During a morning rush-hour, in a heavily-populated subway train, a pre-schooler, whose seat has been just occupied, turns to her mother and exclaims “I’m showing you my angry face!”
Every parent, at one time or another, has dealt with their child’s anger. Where anger is a transient emotion that everyone experiences, aggression is often a behavior, an attempt to hurt someone or destroy property (i.e. by hitting, biting, kicking, throwing objects, etc.). A child may react with anger and/or aggression when they are sad, worried, scared, frustrated, unable to control a situation (i.e. parental discord), experience physical distress (i.e. hunger, fatigue, etc.) or are stressed. For many parents it is difficult to know what to do in situations when their child is angry and/or aggressive.
Here are some suggestions of how to effectively address your child’s anger and aggression:
Prevent aggressive outbursts. Reinforce desirable behaviors by giving your child attention and sincere praise; positive feedback should be immediate and specific. Allow your child to expend their energy through physical activities (i.e. running, dancing, swimming, etc.). Avoid situations that may encourage aggressive behaviors (i.e. violent games, toys such as guns, etc.).
Accept your child’s feelings. Let him or her know that it is okay to feel angry, just as it is okay to feel sad, happy, frustrated, excited, etc. Allow your child to express him- or her-self; older children may do this verbally, but younger children might need to do this through play (i.e. puppets) or drawings. Teach your child words (i.e. angry, mad, frustrated, furious, irritated, etc.) which would allow them to express their internal world. Talking about an issue often helps the child to have an outlet for their emotions and to calm down.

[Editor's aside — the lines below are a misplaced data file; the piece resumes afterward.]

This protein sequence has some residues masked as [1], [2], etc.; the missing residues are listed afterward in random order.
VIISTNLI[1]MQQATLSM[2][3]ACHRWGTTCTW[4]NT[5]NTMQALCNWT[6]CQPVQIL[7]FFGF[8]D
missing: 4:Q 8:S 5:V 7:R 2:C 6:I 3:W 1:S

Deal with your child’s aggression immediately by telling him or her that their behavior is not acceptable. Remain calm and emphasize that it is the behavior that you disapprove of, and not the child. Do not ignore aggressive behavior. It is important to be clear and consistent with the limits regarding behavior. If your child’s behavior poses a safety threat to himself or to others, hold him or her, or remove your child from the situation until he or she calms down. Consistent and logical consequences should follow immediately (i.e. being removed from the situation, time-out, etc.). Avoid lengthy lectures as well as physical punishment which shows your child that hitting is an acceptable way to behave.
Teach your child more acceptable ways of expressing their feelings. During a calm moment, try to figure out together what caused the anger/aggression. Also, think about more acceptable behaviors that the child can use next time (such as walking away, deep breathing, listening to music, talking to someone, counting to 10, etc.). These ideas can be written down or drawn by the child. The parent can remind the child to use one of these ideas next time they are feeling angry.
Be mindful of your own reactions. Remain calm when your child is angry or aggressive. Model appropriate behavior when you yourself are angry, verbalize your own feelings and how you are going to handle them.